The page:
It’s that time of year again. Everyone is getting back in the swing of things with school starting. Your child might be due for a check-up at the doctor’s office as well. This annual check-up is a great way to check in and see how your child’s health is developing. Usual topics of discussion include your child’s physical, nutritional, and behavioral well-being, and often children are wondering if they need shots.
Learn more about routine vaccinations and how they help to keep your child healthy, but also help keep your community’s health safe.
The CDC and the American Academy of Pediatrics (AAP) recommend every child receive routine vaccinations unless there are certain medical conditions or reactions that contraindicate them. This guidance applies to children from infancy up through their teenage years. Immunizations are intended to protect your child when they are not strong enough to fight life-threatening diseases.
Your child’s immune system is still developing after birth, and the vaccines given early on in life are meant to protect them at ages when they are most susceptible to those illnesses. By following the vaccination schedule from the CDC, you can protect your child and others in the community from serious illness, possibly even death.
Vaccinations are most often given at a child’s well-visit. However, if your child had his/her well visit and have since had a birthday and are due for vaccines, your doctor’s office should be able to arrange for your child to obtain those vaccines.
The Importance of Staying on Schedule
Unfortunately, sometimes misinformation, fear, and confusion about vaccines leads some parents to decide to not immunize their children. To see the complete list of vaccinations with recommended timing, visit CDC.gov/vaccines. The website also has scientific information on the safety of vaccinations. If you have questions about vaccines and their safety, do not hesitate to reach out to your doctor’s office to discuss this further. It is important to have accurate information in order to make an informed decision.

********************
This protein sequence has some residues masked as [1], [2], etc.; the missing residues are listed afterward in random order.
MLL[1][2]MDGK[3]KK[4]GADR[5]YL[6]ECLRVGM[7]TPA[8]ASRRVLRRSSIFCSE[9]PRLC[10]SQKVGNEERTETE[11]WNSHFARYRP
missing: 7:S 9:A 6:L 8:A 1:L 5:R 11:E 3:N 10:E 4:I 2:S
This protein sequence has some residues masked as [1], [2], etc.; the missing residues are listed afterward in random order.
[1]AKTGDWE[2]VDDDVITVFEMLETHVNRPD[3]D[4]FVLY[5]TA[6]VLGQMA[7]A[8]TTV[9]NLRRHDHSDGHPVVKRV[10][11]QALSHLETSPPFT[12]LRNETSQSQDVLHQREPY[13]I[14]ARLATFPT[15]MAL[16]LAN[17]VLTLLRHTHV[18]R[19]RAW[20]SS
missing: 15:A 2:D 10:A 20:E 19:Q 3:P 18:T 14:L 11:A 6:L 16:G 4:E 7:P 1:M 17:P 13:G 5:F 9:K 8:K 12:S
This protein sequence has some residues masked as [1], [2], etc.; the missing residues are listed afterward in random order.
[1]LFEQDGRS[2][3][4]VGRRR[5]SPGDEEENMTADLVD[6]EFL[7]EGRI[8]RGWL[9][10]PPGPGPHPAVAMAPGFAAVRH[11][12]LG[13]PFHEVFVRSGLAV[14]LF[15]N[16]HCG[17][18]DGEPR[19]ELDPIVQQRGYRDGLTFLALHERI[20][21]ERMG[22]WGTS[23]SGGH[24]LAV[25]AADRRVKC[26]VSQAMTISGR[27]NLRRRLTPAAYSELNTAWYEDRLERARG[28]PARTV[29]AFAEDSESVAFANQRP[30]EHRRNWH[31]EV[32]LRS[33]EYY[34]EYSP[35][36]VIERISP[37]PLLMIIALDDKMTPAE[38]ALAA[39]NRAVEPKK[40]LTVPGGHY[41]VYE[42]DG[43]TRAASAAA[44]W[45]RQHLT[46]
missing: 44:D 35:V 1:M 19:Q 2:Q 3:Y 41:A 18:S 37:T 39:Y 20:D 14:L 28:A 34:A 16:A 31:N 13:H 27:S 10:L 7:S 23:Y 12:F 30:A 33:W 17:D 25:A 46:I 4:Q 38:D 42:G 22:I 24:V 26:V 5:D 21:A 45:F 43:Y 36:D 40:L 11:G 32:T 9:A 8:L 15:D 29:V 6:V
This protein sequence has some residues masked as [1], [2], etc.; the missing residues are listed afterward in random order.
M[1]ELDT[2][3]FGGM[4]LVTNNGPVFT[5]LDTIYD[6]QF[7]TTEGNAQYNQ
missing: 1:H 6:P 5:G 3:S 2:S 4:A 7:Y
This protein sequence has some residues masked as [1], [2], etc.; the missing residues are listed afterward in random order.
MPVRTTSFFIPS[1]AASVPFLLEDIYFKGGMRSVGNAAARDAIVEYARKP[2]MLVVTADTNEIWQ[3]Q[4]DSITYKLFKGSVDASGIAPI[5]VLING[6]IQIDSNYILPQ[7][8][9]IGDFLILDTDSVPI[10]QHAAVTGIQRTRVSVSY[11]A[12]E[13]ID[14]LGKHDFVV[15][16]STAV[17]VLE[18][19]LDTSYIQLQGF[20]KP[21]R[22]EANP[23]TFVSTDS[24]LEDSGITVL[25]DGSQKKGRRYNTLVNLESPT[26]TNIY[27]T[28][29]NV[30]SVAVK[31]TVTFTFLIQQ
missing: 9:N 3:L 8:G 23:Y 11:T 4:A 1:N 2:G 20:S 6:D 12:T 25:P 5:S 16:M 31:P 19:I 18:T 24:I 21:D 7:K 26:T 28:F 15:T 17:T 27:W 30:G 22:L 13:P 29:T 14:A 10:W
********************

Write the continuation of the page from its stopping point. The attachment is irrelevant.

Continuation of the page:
Following the recommended vaccination schedule will protect your child from 14 preventable diseases including meningitis, pertussis, measles, tetanus, chicken pox, and polio. Although some of these may seem like they are unlikely, it is because of vaccines that we don’t see the devastation of these diseases very often.
When children are not vaccinated, they are at increased risk and can spread diseases to other vulnerable people in their family and community, including those who are too young or unable to be fully protected, are aging, or are pregnant.
What Should You Do?
A lot of research went into creating the immunization schedule providers use and it has been proven safe by countless studies and research. This schedule is meant to protect children when they are most vulnerable and to provide doses that will produce the longest lasting protection.
If your insurance doesn’t cover vaccines, you don’t have insurance or don’t have a care provider, the CDC offers a program which offers free vaccines. The local county health department is also a great resource and provides many vaccines. Call toll free at 800-232-4636 to find out where you can get free vaccinations for your child if you qualify.
If you are anxious or hesitant about an upcoming appointment, please speak to your provider and share your feelings with them. They can answer any questions or concerns you may have.
by Nancy Grauso-Eby, D.O., FAAP
Nancy Grauso-Eby, D.O., FAAP, is a pediatrician with UPMC Primary Care, 175 Pine Street, Suite 200, Williamsport. To schedule an appointment with Dr. Grauso-Eby, call 570-326-2447. For more information, visit UPMC.com/PediatricsNCPA.